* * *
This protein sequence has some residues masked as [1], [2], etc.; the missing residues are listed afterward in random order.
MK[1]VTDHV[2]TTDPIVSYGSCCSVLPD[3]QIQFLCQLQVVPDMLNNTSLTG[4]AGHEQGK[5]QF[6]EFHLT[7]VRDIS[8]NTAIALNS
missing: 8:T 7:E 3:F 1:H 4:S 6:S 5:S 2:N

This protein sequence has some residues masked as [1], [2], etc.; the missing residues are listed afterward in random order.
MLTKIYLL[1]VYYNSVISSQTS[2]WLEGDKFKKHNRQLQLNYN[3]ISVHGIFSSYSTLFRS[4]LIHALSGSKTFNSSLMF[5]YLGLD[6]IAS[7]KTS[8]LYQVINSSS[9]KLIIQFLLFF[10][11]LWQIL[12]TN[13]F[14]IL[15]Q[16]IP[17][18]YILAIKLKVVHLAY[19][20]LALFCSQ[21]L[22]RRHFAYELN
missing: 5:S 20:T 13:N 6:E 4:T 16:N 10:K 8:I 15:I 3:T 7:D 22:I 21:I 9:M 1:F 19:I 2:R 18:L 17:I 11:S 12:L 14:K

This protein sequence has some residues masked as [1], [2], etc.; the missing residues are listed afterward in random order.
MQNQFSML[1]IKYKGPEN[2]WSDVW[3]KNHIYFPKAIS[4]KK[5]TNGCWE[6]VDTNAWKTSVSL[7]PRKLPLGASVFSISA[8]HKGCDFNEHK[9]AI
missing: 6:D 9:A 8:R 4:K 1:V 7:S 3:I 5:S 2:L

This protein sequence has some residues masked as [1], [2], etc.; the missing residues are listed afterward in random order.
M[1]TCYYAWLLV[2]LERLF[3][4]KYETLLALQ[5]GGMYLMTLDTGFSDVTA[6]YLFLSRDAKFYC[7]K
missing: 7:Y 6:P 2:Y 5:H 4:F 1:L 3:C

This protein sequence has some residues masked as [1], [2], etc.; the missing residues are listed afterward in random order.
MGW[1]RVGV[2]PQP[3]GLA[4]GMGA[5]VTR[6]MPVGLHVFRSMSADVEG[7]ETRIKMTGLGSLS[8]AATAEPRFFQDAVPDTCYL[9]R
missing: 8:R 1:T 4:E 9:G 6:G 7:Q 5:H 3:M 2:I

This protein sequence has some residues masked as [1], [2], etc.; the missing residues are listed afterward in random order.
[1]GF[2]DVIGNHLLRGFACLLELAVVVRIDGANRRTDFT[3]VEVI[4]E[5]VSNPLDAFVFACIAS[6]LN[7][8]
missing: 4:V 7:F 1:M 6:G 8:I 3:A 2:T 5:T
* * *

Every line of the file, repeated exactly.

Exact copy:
This protein sequence has some residues masked as [1], [2], etc.; the missing residues are listed afterward in random order.
MK[1]VTDHV[2]TTDPIVSYGSCCSVLPD[3]QIQFLCQLQVVPDMLNNTSLTG[4]AGHEQGK[5]QF[6]EFHLT[7]VRDIS[8]NTAIALNS
missing: 8:T 7:E 3:F 1:H 4:S 6:S 5:S 2:N

This protein sequence has some residues masked as [1], [2], etc.; the missing residues are listed afterward in random order.
MLTKIYLL[1]VYYNSVISSQTS[2]WLEGDKFKKHNRQLQLNYN[3]ISVHGIFSSYSTLFRS[4]LIHALSGSKTFNSSLMF[5]YLGLD[6]IAS[7]KTS[8]LYQVINSSS[9]KLIIQFLLFF[10][11]LWQIL[12]TN[13]F[14]IL[15]Q[16]IP[17][18]YILAIKLKVVHLAY[19][20]LALFCSQ[21]L[22]RRHFAYELN
missing: 5:S 20:T 13:N 6:E 4:T 16:N 10:K 8:I 15:I 3:T 7:D 22:I 21:I 9:M 1:F 19:I 2:R 18:L 17:I 11:S 12:L 14:K

This protein sequence has some residues masked as [1], [2], etc.; the missing residues are listed afterward in random order.
MQNQFSML[1]IKYKGPEN[2]WSDVW[3]KNHIYFPKAIS[4]KK[5]TNGCWE[6]VDTNAWKTSVSL[7]PRKLPLGASVFSISA[8]HKGCDFNEHK[9]AI
missing: 6:D 9:A 8:R 4:K 1:V 7:S 3:I 5:S 2:L

This protein sequence has some residues masked as [1], [2], etc.; the missing residues are listed afterward in random order.
M[1]TCYYAWLLV[2]LERLF[3][4]KYETLLALQ[5]GGMYLMTLDTGFSDVTA[6]YLFLSRDAKFYC[7]K
missing: 7:Y 6:P 2:Y 5:H 4:F 1:L 3:C

This protein sequence has some residues masked as [1], [2], etc.; the missing residues are listed afterward in random order.
MGW[1]RVGV[2]PQP[3]GLA[4]GMGA[5]VTR[6]MPVGLHVFRSMSADVEG[7]ETRIKMTGLGSLS[8]AATAEPRFFQDAVPDTCYL[9]R
missing: 8:R 1:T 4:E 9:G 6:G 7:Q 5:H 3:M 2:I

This protein sequence has some residues masked as [1], [2], etc.; the missing residues are listed afterward in random order.
[1]GF[2]DVIGNHLLRGFACLLELAVVVRIDGANRRTDFT[3]VEVI[4]E[5]VSNPLDAFVFACIAS[6]LN[7][8]
missing: 4:V 7:F 1:M 6:G 8:I 3:A 2:T 5:T